Means, medians, and SDs for each cohort were calculated and reported for continuous variables. Distributions and frequencies were calculated for categorical variables. Overall subject characteristics were reported as well as for subject subsets (i.e., subjects with comorbid HTN, DYS, and/or DM).

Generalized linear models were used in main effects multivariable regression analyses of 1-year follow-up costs to account for any remaining differences in variables used to match subjects and non-normally-distributed payments (common when using healthcare claims data). For the CV-event group, the number of patients with a subsequent CV event in the follow-up period was assessed, as well as the number of subsequent CV events per person-year of follow-up. Total direct medical costs and hospital LOS associated with initial and subsequent CV events were determined. The rate of subsequent CV events and costs associated with initial and subsequent CV events are reported overall as well for subsets with comorbid HTN, DYS, or DM.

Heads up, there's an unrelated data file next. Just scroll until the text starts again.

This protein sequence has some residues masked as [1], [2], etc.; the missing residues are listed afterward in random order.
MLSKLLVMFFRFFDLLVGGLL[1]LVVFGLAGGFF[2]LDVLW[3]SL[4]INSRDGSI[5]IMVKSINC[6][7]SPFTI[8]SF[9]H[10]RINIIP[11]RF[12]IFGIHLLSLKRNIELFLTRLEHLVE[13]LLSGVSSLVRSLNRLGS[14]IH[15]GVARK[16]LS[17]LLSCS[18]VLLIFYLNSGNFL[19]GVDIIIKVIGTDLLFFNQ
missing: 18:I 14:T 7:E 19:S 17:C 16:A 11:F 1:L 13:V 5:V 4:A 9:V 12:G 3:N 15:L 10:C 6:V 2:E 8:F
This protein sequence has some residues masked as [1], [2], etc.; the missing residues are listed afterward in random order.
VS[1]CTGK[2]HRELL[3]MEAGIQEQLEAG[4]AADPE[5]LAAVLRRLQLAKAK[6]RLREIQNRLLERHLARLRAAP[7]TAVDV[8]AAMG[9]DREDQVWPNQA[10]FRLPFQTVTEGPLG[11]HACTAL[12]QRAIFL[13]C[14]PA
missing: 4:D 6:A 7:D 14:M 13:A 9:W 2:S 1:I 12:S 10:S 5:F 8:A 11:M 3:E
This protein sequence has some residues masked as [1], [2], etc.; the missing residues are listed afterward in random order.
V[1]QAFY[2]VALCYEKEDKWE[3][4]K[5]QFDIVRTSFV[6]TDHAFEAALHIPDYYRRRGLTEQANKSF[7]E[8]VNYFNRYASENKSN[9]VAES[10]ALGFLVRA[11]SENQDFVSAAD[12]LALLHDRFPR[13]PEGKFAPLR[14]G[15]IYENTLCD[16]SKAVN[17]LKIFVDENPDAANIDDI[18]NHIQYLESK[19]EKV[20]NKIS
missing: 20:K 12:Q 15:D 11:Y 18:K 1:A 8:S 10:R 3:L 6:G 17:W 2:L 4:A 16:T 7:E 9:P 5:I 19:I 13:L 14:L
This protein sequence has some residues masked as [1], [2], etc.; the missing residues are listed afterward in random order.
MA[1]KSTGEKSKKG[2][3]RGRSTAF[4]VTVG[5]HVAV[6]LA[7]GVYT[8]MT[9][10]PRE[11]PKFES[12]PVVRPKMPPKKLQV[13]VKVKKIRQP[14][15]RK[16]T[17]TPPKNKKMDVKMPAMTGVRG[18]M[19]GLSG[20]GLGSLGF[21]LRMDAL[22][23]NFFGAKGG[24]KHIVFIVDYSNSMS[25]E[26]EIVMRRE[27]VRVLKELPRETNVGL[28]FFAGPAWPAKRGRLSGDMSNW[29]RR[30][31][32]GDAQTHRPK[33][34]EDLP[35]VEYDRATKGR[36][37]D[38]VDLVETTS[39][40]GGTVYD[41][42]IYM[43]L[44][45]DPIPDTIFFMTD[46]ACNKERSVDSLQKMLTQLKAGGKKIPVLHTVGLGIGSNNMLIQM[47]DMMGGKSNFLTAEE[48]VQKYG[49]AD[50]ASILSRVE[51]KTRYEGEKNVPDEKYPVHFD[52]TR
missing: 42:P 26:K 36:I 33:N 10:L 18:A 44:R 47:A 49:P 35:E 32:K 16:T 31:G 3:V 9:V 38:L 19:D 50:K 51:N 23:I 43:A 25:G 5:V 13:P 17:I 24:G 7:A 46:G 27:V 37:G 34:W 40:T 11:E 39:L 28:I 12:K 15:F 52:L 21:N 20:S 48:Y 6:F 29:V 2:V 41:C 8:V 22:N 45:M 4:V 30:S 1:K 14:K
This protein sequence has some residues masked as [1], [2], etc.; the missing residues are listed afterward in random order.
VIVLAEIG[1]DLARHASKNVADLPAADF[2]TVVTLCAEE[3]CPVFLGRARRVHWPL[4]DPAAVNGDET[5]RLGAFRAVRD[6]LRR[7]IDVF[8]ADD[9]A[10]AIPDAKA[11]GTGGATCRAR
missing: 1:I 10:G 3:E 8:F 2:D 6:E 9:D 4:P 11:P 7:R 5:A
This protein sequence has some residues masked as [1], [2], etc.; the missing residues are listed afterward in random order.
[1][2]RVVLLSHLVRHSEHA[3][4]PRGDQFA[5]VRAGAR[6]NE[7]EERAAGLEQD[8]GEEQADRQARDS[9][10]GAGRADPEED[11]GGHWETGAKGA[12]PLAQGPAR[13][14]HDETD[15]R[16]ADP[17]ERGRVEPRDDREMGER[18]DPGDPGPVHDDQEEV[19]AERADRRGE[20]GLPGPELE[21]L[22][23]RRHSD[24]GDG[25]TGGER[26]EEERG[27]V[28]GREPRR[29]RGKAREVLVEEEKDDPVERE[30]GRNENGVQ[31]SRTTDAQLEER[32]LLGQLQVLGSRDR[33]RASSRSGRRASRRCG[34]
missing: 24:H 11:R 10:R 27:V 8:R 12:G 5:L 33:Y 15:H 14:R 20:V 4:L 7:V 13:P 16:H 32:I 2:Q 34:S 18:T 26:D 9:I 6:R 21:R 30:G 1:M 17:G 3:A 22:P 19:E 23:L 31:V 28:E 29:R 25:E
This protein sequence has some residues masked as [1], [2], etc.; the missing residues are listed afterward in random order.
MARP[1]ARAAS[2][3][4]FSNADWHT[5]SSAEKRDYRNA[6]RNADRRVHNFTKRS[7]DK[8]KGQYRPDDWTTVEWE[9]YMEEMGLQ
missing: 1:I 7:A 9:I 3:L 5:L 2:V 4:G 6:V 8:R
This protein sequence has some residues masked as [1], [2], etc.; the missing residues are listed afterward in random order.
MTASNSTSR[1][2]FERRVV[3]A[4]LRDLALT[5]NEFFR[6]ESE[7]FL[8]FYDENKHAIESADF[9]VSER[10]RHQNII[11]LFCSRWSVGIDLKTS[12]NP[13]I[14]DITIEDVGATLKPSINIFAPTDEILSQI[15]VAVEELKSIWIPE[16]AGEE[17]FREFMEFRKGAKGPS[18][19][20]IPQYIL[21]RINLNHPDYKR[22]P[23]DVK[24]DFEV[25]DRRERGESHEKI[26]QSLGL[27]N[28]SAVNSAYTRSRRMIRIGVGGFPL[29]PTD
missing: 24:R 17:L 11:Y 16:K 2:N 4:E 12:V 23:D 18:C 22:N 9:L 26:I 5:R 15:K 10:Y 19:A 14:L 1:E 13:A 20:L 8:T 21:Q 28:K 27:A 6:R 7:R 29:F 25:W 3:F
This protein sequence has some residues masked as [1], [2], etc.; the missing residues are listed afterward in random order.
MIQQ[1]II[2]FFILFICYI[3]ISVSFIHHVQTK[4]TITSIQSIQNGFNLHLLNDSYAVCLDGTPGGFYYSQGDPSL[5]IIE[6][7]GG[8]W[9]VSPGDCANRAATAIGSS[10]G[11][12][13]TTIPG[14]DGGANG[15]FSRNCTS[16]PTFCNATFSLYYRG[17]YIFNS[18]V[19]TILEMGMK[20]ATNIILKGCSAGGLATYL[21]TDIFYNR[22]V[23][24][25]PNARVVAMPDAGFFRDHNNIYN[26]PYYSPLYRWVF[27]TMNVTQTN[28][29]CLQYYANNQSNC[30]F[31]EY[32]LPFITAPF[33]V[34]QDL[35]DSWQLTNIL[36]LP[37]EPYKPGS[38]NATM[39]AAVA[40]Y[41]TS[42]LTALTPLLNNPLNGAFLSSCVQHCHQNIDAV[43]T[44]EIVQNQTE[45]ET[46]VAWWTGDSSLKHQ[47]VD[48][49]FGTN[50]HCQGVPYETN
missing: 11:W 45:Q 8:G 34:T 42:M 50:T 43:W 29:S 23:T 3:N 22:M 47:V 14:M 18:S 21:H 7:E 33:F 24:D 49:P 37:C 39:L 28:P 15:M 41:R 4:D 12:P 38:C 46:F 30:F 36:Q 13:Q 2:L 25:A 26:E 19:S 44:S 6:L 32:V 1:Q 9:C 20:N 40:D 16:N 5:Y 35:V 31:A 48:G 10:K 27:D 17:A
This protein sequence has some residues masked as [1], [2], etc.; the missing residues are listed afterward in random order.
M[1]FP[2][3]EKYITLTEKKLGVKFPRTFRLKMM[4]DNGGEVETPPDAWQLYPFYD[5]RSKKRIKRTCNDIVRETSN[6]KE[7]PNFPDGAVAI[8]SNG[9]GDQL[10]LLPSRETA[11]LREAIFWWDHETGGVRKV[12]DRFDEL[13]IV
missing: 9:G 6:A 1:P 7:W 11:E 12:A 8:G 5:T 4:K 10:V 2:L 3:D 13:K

Because this was a non-controlled observational study, it was expected that some degree of bias would exist among study groups. Matching non-CV event subjects and adjustments in multivariable analyses were used to control for these biases. The following subject-specific covariates were adjusted for in multivariable analyses: age group at index date; gender; health plan type (consumer-directed health care, HMO, indemnity, point of service [POS], PPO, other/unknown); health plan payer type (commercial, Medicaid, Medicare risk, self-insured, other/unknown); geographic region at index date (Northeast, Midwest, South, West); physician specialty at discharge from CV event hospitalization (family practice/general practitioner [FP/GP], internal medicine, cardiologist, other, unknown); Dartmouth Manitoba version of Charlson Comorbidity Index [CCI]; presence of DYS; presence of statin therapy or other lipid-lowering therapy in the pre-index period; presence of HTN; presence of type 2 DM; presence of other medications to treat comorbidities of CV disease; total health-care costs (i.e., payments by health plans to providers) during the 12-month pre-index period. Only main effects were considered; no interaction effects were assessed in the models.